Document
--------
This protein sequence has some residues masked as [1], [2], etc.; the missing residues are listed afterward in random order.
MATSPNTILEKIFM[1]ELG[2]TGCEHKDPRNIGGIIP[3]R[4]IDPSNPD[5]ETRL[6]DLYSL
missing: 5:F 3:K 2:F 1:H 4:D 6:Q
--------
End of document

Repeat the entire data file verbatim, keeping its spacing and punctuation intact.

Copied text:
This protein sequence has some residues masked as [1], [2], etc.; the missing residues are listed afterward in random order.
MATSPNTILEKIFM[1]ELG[2]TGCEHKDPRNIGGIIP[3]R[4]IDPSNPD[5]ETRL[6]DLYSL
missing: 5:F 3:K 2:F 1:H 4:D 6:Q